However, I’ll take another look at NDERF, now that the subject has come up. Maybe I’m being unfair to them.

"However, I’ll take another look at NDERF, now that the subject has come up. Maybe I’m being unfair to them."

Glad to hear you’re keeping an open mind, Michael. I suggest you sample the ones chosen by Jeffrey Long as "exceptional":

https://www.nderf.org/Archives/exceptional.html

 “I’m suspicious of the outliers”

You’ll have to read quite a few to know which ones those are. It seems that you have more acquaintance with channelers than NDEr’s, whereas I’m the opposite.

Which reminds me: since your favorite sources are usually published authors, one might say that these anonymous writers—with no money at stake—have one less reason to make stuff up.

"You’ll have to read quite a few to know which ones [the outliers] are."

By "outliers" I mean accounts that are well outside the professionally researched cases — not just self-reported accounts that may differ from other self-reported accounts.

I did take another look at NDERF, but I’m afraid it still strikes me as more of a feel-good site than an objective research option. One of their books (by Jody Long) is even advertised as a "feel-good" collection. There’s a lot of talk about God, and an emphasis on "extraordinary" NDEs, which probably results in attracting more of them.

I wouldn’t use it as a resource.

"Since your favorite sources are usually published authors, one might say that these anonymous writers—with no money at stake—have one less reason to make stuff up."

Some of the published accounts are made up — there was a Christian NDE book by a young boy with the unfortunate name of Marlarkey, which was exposed as a fraud — but the sources I’d rely on are those written by NDE investigators who publish in peer-reviewed journals and give detailed info on the cases.

Again, anybody can make any claim online, especially when posting anonymously or pseudonymously.

It is becoming more and more obvious that we live in the Age of Misinformation. It has been very informative for me over the years to see how humans like to elaborate their stories---any story---and how they like to play a game of one-upmanship, telling a better story than others. I don’t think NDEs, especially those reported on the internet, are any less likely to exhibit those weaknesses than any other “fake news” that we see so much of today in the media. Some NDE-ers become media darlings in some circles and go on to write and promote a book about their experiences. Eben Alexander is a recent example. But, it is likely that some people who experience an NDE are accurately reporting what they experienced. It is just difficult to sort them out. I tend to believe the video accounts more than the written accounts on the NDERF site.

I like the information published by Karlis Osis, and Erlendur Haraldsson in a book titled “At the Hour of Death” which based on a four-year study documented the reported experiences of almost 50,000 terminally ill patients observed by hundreds of physicians and nurses in the United States and India. The book was published more than 40 years ago but it has been reprinted several times and I think is a reliable source of information about NDEs.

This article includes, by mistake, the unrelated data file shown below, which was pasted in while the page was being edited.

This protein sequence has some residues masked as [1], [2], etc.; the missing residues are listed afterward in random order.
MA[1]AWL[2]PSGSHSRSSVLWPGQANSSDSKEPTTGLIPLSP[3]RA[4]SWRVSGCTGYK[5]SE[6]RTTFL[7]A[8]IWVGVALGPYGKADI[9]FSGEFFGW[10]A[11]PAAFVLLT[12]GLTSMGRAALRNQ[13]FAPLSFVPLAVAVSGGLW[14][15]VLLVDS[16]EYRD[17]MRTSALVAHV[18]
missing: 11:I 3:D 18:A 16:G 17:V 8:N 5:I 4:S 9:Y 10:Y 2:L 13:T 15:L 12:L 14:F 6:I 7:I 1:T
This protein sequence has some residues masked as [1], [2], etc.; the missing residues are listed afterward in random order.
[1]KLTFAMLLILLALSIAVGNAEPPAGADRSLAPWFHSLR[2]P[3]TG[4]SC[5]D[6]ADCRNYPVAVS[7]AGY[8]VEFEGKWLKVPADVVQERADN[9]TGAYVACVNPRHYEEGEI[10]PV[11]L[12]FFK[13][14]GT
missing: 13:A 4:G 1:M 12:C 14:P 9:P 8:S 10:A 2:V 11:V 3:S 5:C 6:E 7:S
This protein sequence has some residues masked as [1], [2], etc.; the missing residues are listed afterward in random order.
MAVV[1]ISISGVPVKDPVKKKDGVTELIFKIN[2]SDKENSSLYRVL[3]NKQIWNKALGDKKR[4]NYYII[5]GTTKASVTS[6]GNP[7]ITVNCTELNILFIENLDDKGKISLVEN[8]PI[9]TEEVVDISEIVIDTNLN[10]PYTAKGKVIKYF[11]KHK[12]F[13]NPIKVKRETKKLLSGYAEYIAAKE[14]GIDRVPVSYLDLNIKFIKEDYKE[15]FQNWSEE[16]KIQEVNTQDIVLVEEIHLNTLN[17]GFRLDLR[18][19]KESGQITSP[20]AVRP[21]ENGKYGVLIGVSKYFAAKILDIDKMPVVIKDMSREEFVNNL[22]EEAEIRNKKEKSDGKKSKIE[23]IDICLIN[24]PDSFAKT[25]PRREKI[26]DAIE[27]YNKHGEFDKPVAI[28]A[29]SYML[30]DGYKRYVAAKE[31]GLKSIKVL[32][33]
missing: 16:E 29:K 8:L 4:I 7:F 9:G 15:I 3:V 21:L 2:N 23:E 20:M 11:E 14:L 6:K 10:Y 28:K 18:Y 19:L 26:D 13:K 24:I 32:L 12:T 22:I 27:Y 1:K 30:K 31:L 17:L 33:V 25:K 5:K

I would just like to say a word about the Malarkey story which has been thoroughly discussed on this blog previously. I still think that the reported fraud is questionable. The relationships among the family members were very complicated with the disabled boy totally dependent upon his fundamentalist religious mother for his care. The parents apparently went through a contentious divorce and the father is now deceased I think. I think it is possible that the young boy was coerced by his mother to recant his near death experience considering her fundamentalist religious beliefs - AOD.

I'll tell you what else is a good read, deathbed vision and nearing death awareness stories. Something about them just strikes me as true. There are several really good books about deathbed visions that I have really enjoyed reading, Final Gifts by Maggie Callanan and Patricia Kelly, Visions, Trips, and Crowded Rooms by David Kessler, Going Home, Irish deathbed vision stories by Colm Keane, The Art of Dying by Peter Fenwick, One Last Hug Before I Go by Carla Wills-Brandon, Glimpses of Eternity by Raymond Moody, etc.

Michael, with regard to your comments about NDERF:

”There’s a lot of talk about God”

Not a problem for me. When approached in the right way (i.e. separately from religion), God is one of my favorite subjects. Long’s second book, in fact, is called “God and the Afterlife.” And kudos to him for having the courage and good sense to write it.

“There’s . . . an emphasis on ‘extraordinary’ NDEs.”|

*Many* NDE’s are extraordinary. And they just might be the ones that can teach us the most.

Now admittedly there’s a fine line between what I would call extraordinary, and the sort of one-of-a-kind weirdness that makes it hard to take seriously what someone is reporting.

But you and I apparently have a different understanding of what such an “outlier” account is. Maybe that’s partly because I’ve read more of these NDE stories than you, and partly because much of what they contain reminds me of my own amazing experiences.

“One of their books (by Jody Long) is even advertised as a "feel-good" collection . . . I’m afraid it still strikes me as more of a feel-good site than an objective research option.”

Could it be both? Is it possible that discovering the true facts of our larger existence might tend to make us feel good? Apparently, that’s precisely the message virtually all NDEr’s would like to shout from the rooftops.

Now admittedly, if I were writing a book, I might hesitate to play up any *individual* NDERF account, because of the very question you raise: how do we know they’re all real? I *might* hesitate—I’d have to think about it, and take it on a case by case basis.

But to use this material as Long does in both of his books—as a data pool for observing larger trends and truths? I think that makes good sense. Just as I’m justified in saying (to get back to the point that began this discussion) that NDERF offers strong support for the notion that transcendental NDE’s featuring unity consciousness are far from unheard of.